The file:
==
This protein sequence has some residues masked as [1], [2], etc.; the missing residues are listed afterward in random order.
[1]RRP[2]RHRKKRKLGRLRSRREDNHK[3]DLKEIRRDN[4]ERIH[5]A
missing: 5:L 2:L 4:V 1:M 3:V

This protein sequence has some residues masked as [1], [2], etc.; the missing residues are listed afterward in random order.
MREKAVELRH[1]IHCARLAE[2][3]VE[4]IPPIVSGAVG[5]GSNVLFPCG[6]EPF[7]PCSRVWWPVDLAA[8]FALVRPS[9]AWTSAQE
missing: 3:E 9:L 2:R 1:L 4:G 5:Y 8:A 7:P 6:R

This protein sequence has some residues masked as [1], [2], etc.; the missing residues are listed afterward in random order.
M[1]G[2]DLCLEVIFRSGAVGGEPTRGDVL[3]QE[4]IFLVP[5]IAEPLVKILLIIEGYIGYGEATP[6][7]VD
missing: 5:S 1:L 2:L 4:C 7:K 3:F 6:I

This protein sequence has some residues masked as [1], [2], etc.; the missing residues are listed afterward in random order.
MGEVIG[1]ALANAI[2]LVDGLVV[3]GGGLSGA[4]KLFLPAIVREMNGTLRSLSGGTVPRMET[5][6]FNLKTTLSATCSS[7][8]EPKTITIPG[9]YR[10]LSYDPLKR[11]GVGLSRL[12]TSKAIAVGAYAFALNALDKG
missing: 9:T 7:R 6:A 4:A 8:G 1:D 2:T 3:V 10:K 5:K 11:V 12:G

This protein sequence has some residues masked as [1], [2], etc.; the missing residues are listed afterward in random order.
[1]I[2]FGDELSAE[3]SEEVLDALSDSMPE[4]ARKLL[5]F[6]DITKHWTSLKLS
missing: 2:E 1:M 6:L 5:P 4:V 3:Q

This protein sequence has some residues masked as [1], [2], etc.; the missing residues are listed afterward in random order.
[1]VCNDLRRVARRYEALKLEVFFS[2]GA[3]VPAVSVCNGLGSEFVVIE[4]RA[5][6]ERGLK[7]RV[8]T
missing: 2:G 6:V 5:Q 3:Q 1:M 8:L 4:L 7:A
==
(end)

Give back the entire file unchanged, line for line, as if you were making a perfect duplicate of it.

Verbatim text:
This protein sequence has some residues masked as [1], [2], etc.; the missing residues are listed afterward in random order.
[1]RRP[2]RHRKKRKLGRLRSRREDNHK[3]DLKEIRRDN[4]ERIH[5]A
missing: 5:L 2:L 4:V 1:M 3:V

This protein sequence has some residues masked as [1], [2], etc.; the missing residues are listed afterward in random order.
MREKAVELRH[1]IHCARLAE[2][3]VE[4]IPPIVSGAVG[5]GSNVLFPCG[6]EPF[7]PCSRVWWPVDLAA[8]FALVRPS[9]AWTSAQE
missing: 3:E 9:L 2:R 1:L 4:G 5:Y 8:A 7:P 6:R

This protein sequence has some residues masked as [1], [2], etc.; the missing residues are listed afterward in random order.
M[1]G[2]DLCLEVIFRSGAVGGEPTRGDVL[3]QE[4]IFLVP[5]IAEPLVKILLIIEGYIGYGEATP[6][7]VD
missing: 5:S 1:L 2:L 4:C 7:K 3:F 6:I

This protein sequence has some residues masked as [1], [2], etc.; the missing residues are listed afterward in random order.
MGEVIG[1]ALANAI[2]LVDGLVV[3]GGGLSGA[4]KLFLPAIVREMNGTLRSLSGGTVPRMET[5][6]FNLKTTLSATCSS[7][8]EPKTITIPG[9]YR[10]LSYDPLKR[11]GVGLSRL[12]TSKAIAVGAYAFALNALDKG
missing: 9:T 7:R 6:A 4:A 8:G 1:D 2:T 3:V 10:K 5:K 11:V 12:G

This protein sequence has some residues masked as [1], [2], etc.; the missing residues are listed afterward in random order.
[1]I[2]FGDELSAE[3]SEEVLDALSDSMPE[4]ARKLL[5]F[6]DITKHWTSLKLS
missing: 2:E 1:M 6:L 5:P 4:V 3:Q

This protein sequence has some residues masked as [1], [2], etc.; the missing residues are listed afterward in random order.
[1]VCNDLRRVARRYEALKLEVFFS[2]GA[3]VPAVSVCNGLGSEFVVIE[4]RA[5][6]ERGLK[7]RV[8]T
missing: 2:G 6:V 5:Q 3:Q 1:M 8:L 4:L 7:A